Crazy Saigon

We caught our last Vietnamese bus from Mui Ne to Ho Chi Minh City (aka Saigon) HURRAH!! With snacks in hand we took our final climb down the track from our hotel to the main Mui Ne street. We dumped our bags and sat and waited. In Asia you spend a lot of time waiting, and usually its for transport, we had come quite accustomed to it.

The bus eventually rolled to a halt before us. We hopped on, chucking our big backpacks underneath keeping our day packs to ourselves. We left quite early, definitely before midday and after what was meant to be a 6 hour bus ride (I’m sure it was more like 8) we arrived at the bus terminal on Phạm Ngũ Lão near the Ben Thanh Market. And boy was it busy. After the peaceful beach town of Mui Ne, Saigon exploited all our senses. Noise, smells, sights, all very overwhelming as soon as we stepped off the bus.


We were staying at Luan Vu Hotel in the main backpacker area which was a short walk from the bus station. We found our way eventually, a little confused as the hotel was down an alley but upon arriving the staff were absolutely fabulous. Unfortunately there was a little bit of a mix up with our room – they were doing repairs because the room had been leaking, but they quickly transferred us to a related hotel around the corner and gave us a huge upgrade to a family room for the entirety of our stay. So we ended up at Phan Lan hotel and they transferred all our belongings as well as us, on a motorbike even though it was just around the corner. They were so sincerely sorry and did everything they could to help accomodate us, even following up with us via email to check everything was satisfactory, it was lovely!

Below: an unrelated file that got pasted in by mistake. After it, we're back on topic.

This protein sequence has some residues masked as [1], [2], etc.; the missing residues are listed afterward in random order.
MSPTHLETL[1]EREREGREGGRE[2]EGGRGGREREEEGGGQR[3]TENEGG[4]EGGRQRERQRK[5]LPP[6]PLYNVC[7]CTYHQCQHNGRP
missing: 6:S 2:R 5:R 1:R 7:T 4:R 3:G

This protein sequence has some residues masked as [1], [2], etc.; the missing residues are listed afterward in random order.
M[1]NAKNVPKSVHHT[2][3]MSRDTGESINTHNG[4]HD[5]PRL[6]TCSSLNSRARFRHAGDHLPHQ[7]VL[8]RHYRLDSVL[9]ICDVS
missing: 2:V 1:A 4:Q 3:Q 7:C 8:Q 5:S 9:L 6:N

Once we’d checked in, we explored the area around Bùi Viện – the main backpacker street. We were keen to do a trip to the floating markets the next day so went and visited a few travel agents to get a few prices to compare. We found some cheap dinner around and had a couple of beers at some bars along the street and settled in for the night.